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Aboriginal land council pushes settlement intervention amid sex abuse allegations

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Toomelah

Toomelah, a small community near the New South Wales - Queensland border faces an uncertain future.

PT0M0S 620 349

AN INDIGENOUS-led intervention for the destitute settlement of Toomelah is being proposed by the NSW peak body for Aboriginal land councils in an internal report which finds some problems pose ''an immediate danger to the health and wellbeing of residents, especially children''.

The NSW Aboriginal Land Council report, seen by the Herald and dated May 2, found ''critical'' water and sewerage issues in the community of roughly 300 on the state's north-west border needed to be addressed as a ''matter of urgency''.

After a series of government agency meetings with residents in the past three weeks, including with senior federal official, James Christian, the community was told it was in such a state of squalor it must accept government intervention or face relocation.

"It's a lack of care and duty to these kids that they've never done anything" ... Madeleine McGrady, Toomelah elder.

"It's a lack of care and duty to these kids that they've never done anything" ... Madeleine McGrady, Toomelah elder. Photo: Sahlan Hayes

Both federal and state governments have denied either option is under consideration, but the state land council has now proposed its own intervention and wants to send in an Aboriginal officer to help get the penniless land council back on its feet.

But new allegations of ongoing child sexual abuse in the former mission, plagued by violence and alcohol and drug abuse, are now being raised.

Residents told the Herald they could identify multiple paedophiles still living in the community, despite a special commission of inquiry which found four years ago about 15 per cent of all the children Toomelah and nearby Boggabilla had been reported for sexual harm or risk of sexual harm in 2004-05.

One government worker said up to half the children had been sexually abused.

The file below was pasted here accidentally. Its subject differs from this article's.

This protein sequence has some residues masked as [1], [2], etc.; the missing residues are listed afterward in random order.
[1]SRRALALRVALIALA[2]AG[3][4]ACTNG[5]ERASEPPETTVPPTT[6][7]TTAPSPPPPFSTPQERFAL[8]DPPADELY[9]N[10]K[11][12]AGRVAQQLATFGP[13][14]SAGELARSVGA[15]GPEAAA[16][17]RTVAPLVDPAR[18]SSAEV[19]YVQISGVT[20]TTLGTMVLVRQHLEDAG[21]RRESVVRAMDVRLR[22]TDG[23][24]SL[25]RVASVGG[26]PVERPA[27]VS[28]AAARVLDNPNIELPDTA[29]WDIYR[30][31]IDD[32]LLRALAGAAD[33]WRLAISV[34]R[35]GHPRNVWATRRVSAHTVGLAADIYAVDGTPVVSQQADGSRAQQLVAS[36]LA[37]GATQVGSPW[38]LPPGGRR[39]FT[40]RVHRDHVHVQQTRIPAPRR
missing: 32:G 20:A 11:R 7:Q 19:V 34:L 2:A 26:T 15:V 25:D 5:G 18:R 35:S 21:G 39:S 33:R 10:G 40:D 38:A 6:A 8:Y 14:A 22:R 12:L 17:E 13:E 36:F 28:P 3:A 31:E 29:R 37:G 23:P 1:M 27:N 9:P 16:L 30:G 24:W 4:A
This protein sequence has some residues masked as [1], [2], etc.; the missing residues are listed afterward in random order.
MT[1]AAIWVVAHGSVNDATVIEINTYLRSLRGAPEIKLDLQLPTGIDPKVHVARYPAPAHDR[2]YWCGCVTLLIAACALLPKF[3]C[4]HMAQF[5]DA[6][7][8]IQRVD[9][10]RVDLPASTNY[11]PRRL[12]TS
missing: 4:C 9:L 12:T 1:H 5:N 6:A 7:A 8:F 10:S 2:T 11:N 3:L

''It's a lack of care and duty to these kids that they've never done anything for us to help protect them,'' community elder Madeleine McGrady said.

The police and the community services minister, Pru Goward, said they could not comment on cases of alleged child sexual abuse in the community for fear of jeopardising criminal investigations.

''However, I can say that the government takes these reports very seriously and has sought advice on how to improve services and outcomes for this community,'' Ms Goward said.

A dedicated child protection team had worked in the settlement since 2006, she said.

Ms Goward also said she was seeking legal advice on how videos depicting physical fights between Toomelah and Boggabilla children and young adults could be removed from YouTube.

Her department, along with the Department of Premier and Cabinet and the Office of Aboriginal Affairs were working to address violence among children in the community, she said.

The state land council said it was ''considering a proposal to place a senior officer in the Toomelah community to assist them in re-establishing their own local governance structures''.

Toomelah leaders needed ''intensive support'' to enable them to take control of their own community and government intervention or forced relocation was not the answer, a spokesman for the land council said.

The internal land council report found the closure of the CDEP (Community Development Employment Projects) program in Toomelah by the federal government in 2009 had caused ''a massive decline in community wellbeing in almost all social demographic measures''.

''The impact this single government decision has had on the community cannot be understated,'' the report stated.

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